Hier können Sie die Auswahl einschränken.
Wählen Sie einfach die verschiedenen Kriterien aus.

eNews

X





13th edition of Carmignac Photojournalism Award
Ghana, Accra, Zongo Lane, Spring 2023
© Bénédicte Kurzen for Fondation Carmignac / NOOR

13th edition of Carmignac Photojournalism Award

E-WASTE IN GHANA

Muntaka Chasant » Bénédicte Kurzen »

Exhibition: 1 Jul – 29 Sep 2024

Manuel Rivera-Ortiz Foundation (MRO)

18 rue de la Calade
13200 Arles

Fondation Carmignac

24, place Vendôme
75001 Paris

+33 (0)1-70 92 34 65


www.fondationcarmignac.com

Carmignac Photojournalism Award
13th edition
"E-WASTE IN GHANA"


Laureates: a collaborative reportage by Anas Aremeyaw Anas, Muntaka Chasant and Bénédicte Kurzen

The 13th edition of the Carmignac Photojournalism Award is dedicated to Ghana and the ecological and human challenges associated with the transboundary flow of electronic waste. The award was granted to a team made up of investigative anti-corruption journalist and activist Anas Aremeyaw Anas and photojournalists Muntaka Chasant and Bénédicte Kurzen (NOOR).

From February 2023 to February 2024, thanks to the human and financial support of the Fondation Carmignac, the laureates carried out a transnational field study between Ghana and Europe.

E-WASTE TODAY

62 million tons. This is the volume of electrical and electronic waste - discarded battery- or mains-powered products, commonly known as «e-waste» - generated worldwide in 2022, according to the latest Global E-Waste Monitor Report published by the United Nations. The number of smartphones, connected watches, flat screens, computers and tablets being thrown away continues to rise (82% increase since 2010), making them not only one of the world’s biggest sources of waste, but also the most valuable (containing precious metals like gold, silver and platinum group metals). According to the study, if this trend continues, in the absence of sustainable recycling or repair solutions, global electronic waste will reach 82 millions metric tons by 2030. In 2022, of the 62 million tons of e-waste, only 22,3% were collected and recycled in a dedicated channel.*

Having long invaded Asia (Russia, India, China, etc.), e-waste from Europe and the United States is arriving in extensive quantities in the ports of West African countries such as Ghana, in violation of international treaties. A country renowned for its political stability and respect for a multi-party system, Ghana is faced with the proliferation of informal open-air landfill sites even closer to homes, after the dismantling of the Agbogbloshie scrapyard site in July 2021.

THE LAUREATES’ REPORT

It was against this backdrop that began the investigation by Anas Aremeyaw Anas and photojournalists Muntaka Chasant and Bénédicte Kurzen, which combines photography, video, audio recordings and writing. Departing from the dramatic imagery often used by the media to portray Ghana as «the dustbin of the world», they spent six months documenting this incredibly ambiguous and complex ecosystem, which is both a crucial economic opportunity for thousands of people in Ghana and has a considerable human and environmental impact. Together, combining a national and international approach, the team studied the ramifications of e-waste trafficking between Europe and Ghana, revealing the opacity of this globalised cycle.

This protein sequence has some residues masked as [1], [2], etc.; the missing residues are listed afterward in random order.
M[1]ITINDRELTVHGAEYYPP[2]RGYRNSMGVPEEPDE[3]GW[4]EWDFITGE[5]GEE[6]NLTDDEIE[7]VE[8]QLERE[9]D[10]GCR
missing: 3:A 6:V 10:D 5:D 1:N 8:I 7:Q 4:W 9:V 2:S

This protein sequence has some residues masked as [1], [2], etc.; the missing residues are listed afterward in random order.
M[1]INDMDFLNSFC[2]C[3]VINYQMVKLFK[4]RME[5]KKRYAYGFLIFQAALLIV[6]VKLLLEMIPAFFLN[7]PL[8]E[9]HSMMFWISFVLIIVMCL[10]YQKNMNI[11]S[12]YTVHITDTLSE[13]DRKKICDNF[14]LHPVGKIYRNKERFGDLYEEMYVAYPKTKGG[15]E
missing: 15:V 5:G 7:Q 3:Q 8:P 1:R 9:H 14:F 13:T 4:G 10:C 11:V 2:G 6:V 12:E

Delving into the complex world of second-hand electronics in Ghana and Europe, Bénédicte Kurzen documented the e-waste flows and the communities that activate them, challenging negative stereotypes of exporters and highlighting the inefficiency of European e-waste bureaucracy. At the other end of the chain, in Accra, the capital of Ghana, researcher and documentary photographer Muntaka Chasant immersed himself in a sociological analysis of this economy on which many communities depend. With precision, he analyses the social groups of e-waste workers, revealing a hierarchical organisation and the mechanisms of migration from north-east Ghana. With his team, Anas Aremeyaw Anas infiltrated the ports of Accra to reveal the legal and illegal flows of e-waste. Working undercover, and using trackers implanted in illegal waste, he unmasks the strategies and corruption that enable people to circumvent the law, both in Europe and in Ghana.

* The United Nations Institute for Training and Research (UNITAR) and the International Telecommunication Union(ITU) have joined forces in the Global E-waste Statistics Partnership (GESP) to publish the Global E-Waste Monitor2024, with the support of the Fondation Carmignac. It can be found at this (published 20 March 2024)

THE EXHIBITIONS

The collaborative report by Anas Aremeyaw Anas, Muntaka Chasant and Bénédicte Kurzen will become the focus of three exhibitions.

PARIS – May 16th, 2024 to June 16th, 2024, in partnership with the City of Paris
Port de Solférino, Quai Anatole France (opposite the Musée d’Orsay), 75007 Paris
Free admission

A day of panels devoted to e-waste will be organised in partnership with the United Nations Institute for Training and Research (UNITAR).

NEW YORK – June 27 - August 31, 2024, in partnership with UNITAR United Nations Headquarters, Visitors’ Lobby, Gallery A, 1st Avenue at 46th Street, New York, NY 10017 Free admission

ARLES – July 1st to September 29th, 2024
Manuel Rivera-Ortiz Foundation (MRO), 18 rue de la Calade, 13200 Arles - France
Free admission with the Rencontres d’Arles Pass – full price €6

MONOGRAPH

The exhibitions will be accompanied by a bilingual French-English catalogue.
Co-published by the Fondation Carmignac and Reliefs Editions, it will be published in July 2024. Through powerful photographs and texts, this collaboration reflects a shared desire to bear witness to contemporary issues in Ghana.

E WASTE IN GHANA
Price: 35 euros, 45 USD, 58 CAD, 35 GBP
Format: 21 × 28 cm Published by: Fondation Carmignac and Reliefs Editions